Indeed, a truce between Kurdistan and Baghdad could be in the works. When Maliki visited Washington in December, he met privately with Exxon CEO Rex Tillerson. One of Maliki’s advisors, speaking anonymously, confirmed to me that Maliki asked Tillerson to "freeze" the Kurdish contracts. The advisor said the government is proposing a quid pro quo: If all parties agree to a new oil law, then Baghdad will endorse a mechanism to recognize ExxonMobil’s Kurdish contracts. Maliki is essentially trying to borrow ExxonMobil’s new leverage with the Kurds, asking the company to pause its new deal in order to force the Kurds into a grand oil bargain. This could be a pragmatic solution that uses ExxonMobil’s influence with both governments to reconcile the two sides. But, assuming it would even work, this plan would transform the oil giant into one of three main parties, alongside the federal and Kurdish governments, that shape the country’s oil sector.
ExxonMobil is hardly to blame; Iraq is simply too divided to realize its potential strength.
If the state were functioning well, then politicians and technocrats would fight their battles within policymaking bodies and through private debates. On the international stage, they would speak with a single voice to the oil majors and neighboring countries. Such a unified front would help Iraq enormously. Its negotiating power would rise and likely its production too. This kind of successful policymaking would probably look something like the passionate arguments at the Alwiyah Club — and indeed, many of the speakers there pointed out that, with strong institutions and a dose of compromise, everyone would benefit.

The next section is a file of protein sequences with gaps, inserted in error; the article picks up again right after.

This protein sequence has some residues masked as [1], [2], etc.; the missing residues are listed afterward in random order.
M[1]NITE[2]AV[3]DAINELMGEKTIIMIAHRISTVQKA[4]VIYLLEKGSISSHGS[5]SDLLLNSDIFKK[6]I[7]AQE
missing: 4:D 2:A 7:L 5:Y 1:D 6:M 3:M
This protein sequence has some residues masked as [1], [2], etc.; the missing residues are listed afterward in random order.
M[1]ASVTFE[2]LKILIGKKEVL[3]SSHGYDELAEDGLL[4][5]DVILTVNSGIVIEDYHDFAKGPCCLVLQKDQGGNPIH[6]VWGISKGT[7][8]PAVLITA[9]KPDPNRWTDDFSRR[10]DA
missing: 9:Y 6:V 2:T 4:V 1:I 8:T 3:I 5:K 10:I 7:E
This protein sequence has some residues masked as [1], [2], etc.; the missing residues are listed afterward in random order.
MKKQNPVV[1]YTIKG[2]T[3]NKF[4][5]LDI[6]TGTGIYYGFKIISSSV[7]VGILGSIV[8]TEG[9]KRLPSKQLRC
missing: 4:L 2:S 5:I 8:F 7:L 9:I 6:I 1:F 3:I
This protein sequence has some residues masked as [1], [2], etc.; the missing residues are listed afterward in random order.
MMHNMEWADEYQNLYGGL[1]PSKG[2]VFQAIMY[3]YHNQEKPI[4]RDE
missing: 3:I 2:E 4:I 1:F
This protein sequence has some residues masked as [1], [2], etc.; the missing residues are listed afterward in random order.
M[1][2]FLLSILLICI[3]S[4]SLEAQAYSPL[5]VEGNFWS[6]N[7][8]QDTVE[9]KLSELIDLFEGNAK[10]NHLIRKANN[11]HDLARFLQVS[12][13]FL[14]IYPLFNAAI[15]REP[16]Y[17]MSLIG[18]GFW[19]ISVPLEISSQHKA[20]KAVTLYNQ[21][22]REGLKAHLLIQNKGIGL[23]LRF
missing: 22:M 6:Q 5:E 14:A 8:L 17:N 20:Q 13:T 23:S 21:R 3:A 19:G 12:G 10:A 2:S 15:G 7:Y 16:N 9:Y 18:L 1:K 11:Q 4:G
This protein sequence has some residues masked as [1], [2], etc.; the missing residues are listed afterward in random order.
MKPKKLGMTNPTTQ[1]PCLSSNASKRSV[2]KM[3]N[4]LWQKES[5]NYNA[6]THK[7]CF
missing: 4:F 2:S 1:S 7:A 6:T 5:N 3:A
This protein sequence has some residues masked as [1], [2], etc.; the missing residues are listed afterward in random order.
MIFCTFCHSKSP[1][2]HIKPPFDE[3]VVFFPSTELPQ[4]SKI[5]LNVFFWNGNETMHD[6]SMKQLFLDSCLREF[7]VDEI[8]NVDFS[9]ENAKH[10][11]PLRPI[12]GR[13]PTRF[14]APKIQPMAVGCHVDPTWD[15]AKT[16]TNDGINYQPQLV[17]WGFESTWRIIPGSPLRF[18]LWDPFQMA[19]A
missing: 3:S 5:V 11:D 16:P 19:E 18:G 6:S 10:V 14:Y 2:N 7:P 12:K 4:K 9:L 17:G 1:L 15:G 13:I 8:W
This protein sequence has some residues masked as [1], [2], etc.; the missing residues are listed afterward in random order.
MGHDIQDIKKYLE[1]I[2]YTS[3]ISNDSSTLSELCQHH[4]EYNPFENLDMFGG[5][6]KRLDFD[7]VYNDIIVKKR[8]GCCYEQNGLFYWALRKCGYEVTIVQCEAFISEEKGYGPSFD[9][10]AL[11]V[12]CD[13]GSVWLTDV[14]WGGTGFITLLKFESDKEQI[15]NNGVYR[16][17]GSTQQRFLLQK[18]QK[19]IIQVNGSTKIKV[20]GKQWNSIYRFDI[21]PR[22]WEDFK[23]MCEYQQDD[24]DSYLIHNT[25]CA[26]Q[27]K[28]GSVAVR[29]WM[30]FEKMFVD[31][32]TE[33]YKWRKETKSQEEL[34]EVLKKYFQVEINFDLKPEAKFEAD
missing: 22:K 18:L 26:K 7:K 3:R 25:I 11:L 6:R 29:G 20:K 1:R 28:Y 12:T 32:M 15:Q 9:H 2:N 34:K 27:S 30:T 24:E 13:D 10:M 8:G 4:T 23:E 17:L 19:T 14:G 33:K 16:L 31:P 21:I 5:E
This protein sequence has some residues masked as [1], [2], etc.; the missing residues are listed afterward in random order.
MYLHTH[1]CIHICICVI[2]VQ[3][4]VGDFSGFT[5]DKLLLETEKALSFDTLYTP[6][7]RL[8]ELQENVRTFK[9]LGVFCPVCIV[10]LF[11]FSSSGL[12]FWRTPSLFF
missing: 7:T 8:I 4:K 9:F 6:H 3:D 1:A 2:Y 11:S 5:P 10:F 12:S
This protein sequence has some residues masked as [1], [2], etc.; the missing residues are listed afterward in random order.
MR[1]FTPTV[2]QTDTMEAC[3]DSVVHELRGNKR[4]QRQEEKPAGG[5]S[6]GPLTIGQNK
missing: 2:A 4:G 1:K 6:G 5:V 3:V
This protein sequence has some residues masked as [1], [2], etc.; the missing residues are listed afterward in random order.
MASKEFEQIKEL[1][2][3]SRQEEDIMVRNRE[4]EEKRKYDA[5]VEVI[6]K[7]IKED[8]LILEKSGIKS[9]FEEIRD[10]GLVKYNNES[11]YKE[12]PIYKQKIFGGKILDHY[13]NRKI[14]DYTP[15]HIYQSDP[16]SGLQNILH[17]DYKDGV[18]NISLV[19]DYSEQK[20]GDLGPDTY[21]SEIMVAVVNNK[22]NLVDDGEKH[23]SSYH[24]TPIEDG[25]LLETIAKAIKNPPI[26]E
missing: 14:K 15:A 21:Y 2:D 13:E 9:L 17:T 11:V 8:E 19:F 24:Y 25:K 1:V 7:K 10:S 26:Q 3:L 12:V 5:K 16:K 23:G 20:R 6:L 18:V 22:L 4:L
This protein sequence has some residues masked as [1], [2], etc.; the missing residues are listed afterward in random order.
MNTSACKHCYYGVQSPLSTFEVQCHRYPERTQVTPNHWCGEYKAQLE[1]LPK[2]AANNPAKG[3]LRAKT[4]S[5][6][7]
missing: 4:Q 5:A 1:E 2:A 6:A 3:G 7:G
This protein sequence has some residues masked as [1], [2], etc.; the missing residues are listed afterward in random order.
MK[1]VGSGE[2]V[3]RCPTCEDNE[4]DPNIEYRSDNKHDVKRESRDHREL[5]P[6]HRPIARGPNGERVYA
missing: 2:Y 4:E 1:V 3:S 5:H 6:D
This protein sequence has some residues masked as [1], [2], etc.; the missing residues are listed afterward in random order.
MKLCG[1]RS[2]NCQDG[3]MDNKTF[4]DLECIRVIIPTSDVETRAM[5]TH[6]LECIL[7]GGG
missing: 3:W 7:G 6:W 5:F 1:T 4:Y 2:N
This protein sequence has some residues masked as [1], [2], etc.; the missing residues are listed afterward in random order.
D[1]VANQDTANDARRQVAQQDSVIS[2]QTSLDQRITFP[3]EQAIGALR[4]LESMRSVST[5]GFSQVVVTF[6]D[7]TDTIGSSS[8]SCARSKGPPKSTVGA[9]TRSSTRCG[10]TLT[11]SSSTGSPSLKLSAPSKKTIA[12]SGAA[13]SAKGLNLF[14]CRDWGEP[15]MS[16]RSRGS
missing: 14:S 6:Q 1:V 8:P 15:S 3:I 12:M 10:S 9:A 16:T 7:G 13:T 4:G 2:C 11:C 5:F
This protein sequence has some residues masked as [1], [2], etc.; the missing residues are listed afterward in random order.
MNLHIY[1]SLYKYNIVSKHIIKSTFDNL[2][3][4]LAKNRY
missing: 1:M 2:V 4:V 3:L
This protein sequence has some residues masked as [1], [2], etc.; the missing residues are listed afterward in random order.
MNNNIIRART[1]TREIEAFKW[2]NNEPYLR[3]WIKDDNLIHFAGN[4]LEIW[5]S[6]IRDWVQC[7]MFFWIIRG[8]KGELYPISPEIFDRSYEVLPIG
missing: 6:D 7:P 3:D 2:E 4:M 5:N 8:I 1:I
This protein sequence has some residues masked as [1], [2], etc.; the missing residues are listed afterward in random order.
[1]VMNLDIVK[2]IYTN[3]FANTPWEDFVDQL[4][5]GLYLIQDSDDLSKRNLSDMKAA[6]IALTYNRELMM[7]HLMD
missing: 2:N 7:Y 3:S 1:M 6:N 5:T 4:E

But this isn’t how it works today. In the arena of Iraqi identity politics, leaders don’t trust each other — often for good reasons — and power looks like a zero-sum proposition. Such perceptions can be self-fulfilling. For the oil sector, the dysfunction of the government has already set projects back; ExxonMobil’s willingness to risk its relationship with Baghdad is one sign of well-informed pessimism. As we look ahead, the atmosphere of crisis and improvisation seems unlikely to break, and the outlook for Iraqi production seems uncertain at best. But in a fledgling country where everyone is still jockeying for power, this much is still clear: Oil is king.